The 7th edition of Agri Kiwi Expo was held in Cisterna di Latina on September 12th-13th. The event focused a lot on kiwifruit vine decline, featured 65 stands (+20%) and boasted peaks of over 900 accesses during both days.
"Our mission ever since the first edition has been to promote our territory and kiwifruit production," explains Vittorio Sambucci (in the photo above), organizer of Agri Kiwi Expo.
"This year, there was a lot of talk about kiwifruit vine decline, as it is spreading to other Italian regions. Some exhibitors are carrying out tests to find new strategies to deal with the problem."
"Companies working on innovations in the irrigation sector also attended the event. I would like to thank everyone who took part (exhibitors, visitors, speakers and administrations)."
Archive photo of a young kiwifruit orchard
Nurseries presented some rootstocks that enable producers to mitigate the effects of vine decline. Francesco Maule, owner of ExoticPlant in Cisterna di Latina, reports that "the Bounty rootstock (SAV1) looks particularly promising."
SAV1 rootstock by Ceradini Group- Click here for the photo report!
Agronomist Alessandro Terron from Ceradini Group confirms: "The SAV1 rootstock has the best tolerance to vine decline. Grafted plants will be available as of next year for nurseries, while growers will have to wait 2022 to be able to purchase the plants directly from us. We have already sold around 100 thousand plants. SAV1 adapts well to all kiwifruit varieties on the market."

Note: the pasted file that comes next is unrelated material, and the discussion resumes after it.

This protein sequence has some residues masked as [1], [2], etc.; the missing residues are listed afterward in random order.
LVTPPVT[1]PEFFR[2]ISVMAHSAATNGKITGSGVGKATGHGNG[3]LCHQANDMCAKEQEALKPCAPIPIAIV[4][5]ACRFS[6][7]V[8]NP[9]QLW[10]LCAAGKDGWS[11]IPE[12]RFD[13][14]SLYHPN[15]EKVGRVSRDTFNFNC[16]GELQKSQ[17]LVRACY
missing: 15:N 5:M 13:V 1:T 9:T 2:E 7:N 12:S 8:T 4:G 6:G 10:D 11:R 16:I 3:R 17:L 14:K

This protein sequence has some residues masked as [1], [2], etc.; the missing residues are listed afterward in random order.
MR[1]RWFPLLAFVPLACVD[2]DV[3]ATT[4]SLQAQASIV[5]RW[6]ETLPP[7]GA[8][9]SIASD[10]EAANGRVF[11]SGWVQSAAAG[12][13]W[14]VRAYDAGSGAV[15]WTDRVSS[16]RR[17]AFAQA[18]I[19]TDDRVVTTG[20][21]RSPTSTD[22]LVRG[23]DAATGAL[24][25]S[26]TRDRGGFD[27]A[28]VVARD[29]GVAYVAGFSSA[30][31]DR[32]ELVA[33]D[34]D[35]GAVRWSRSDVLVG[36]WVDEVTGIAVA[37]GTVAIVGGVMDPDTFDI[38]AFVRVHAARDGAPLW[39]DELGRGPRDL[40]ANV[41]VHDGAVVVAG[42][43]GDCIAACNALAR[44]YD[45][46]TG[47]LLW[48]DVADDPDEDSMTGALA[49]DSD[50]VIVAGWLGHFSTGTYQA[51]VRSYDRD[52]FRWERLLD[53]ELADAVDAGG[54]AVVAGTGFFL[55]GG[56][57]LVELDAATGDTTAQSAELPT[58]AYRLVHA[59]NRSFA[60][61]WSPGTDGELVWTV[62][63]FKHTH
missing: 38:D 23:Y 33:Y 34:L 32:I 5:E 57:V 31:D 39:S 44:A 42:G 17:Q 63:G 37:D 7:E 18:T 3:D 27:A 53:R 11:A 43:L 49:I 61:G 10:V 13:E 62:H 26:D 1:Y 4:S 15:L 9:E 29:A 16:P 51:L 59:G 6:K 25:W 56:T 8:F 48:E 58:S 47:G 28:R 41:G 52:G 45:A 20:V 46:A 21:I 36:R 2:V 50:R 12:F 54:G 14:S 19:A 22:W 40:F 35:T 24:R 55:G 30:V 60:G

Actinidia arguta, i.e. baby kiwis, were also showcased and small volumes are already being produced by various POs. It is a niche product, but it has great potential.
Actinidia arguta by the Joinfruit PO - Click here for the photo report!
Considering its effects on an economic and social level, the government has also become involved. MP Calandrini explained that "we must work on a solution and set up funds to hasten experimentation."
What is more, in addition to agricultural machines, a few innovations dealing with soil problems triggering vine decline were also presented. Romani Alberto showcased a machine that turns over the soil injecting oxygen into it. In addition, they are studying the possibility of injecting liquid biostimulants and mychorriza. Owner Elvio Romani reports that "a similar system was used in France and results were interesting."
LEA Srl presented CeraTrap - a trap to mass capture fruit flies also suitable for kiwifruit. The authorization starts this year and only lasts 120 days.
"It has definitely been a positive event and it attracted a lot of interest. It is the first fair with a full attendance for a long time, and it was a pleasure to see our clients and colleagues again," concluded Dennis Magalotti from Vivai Magalotti Quarto.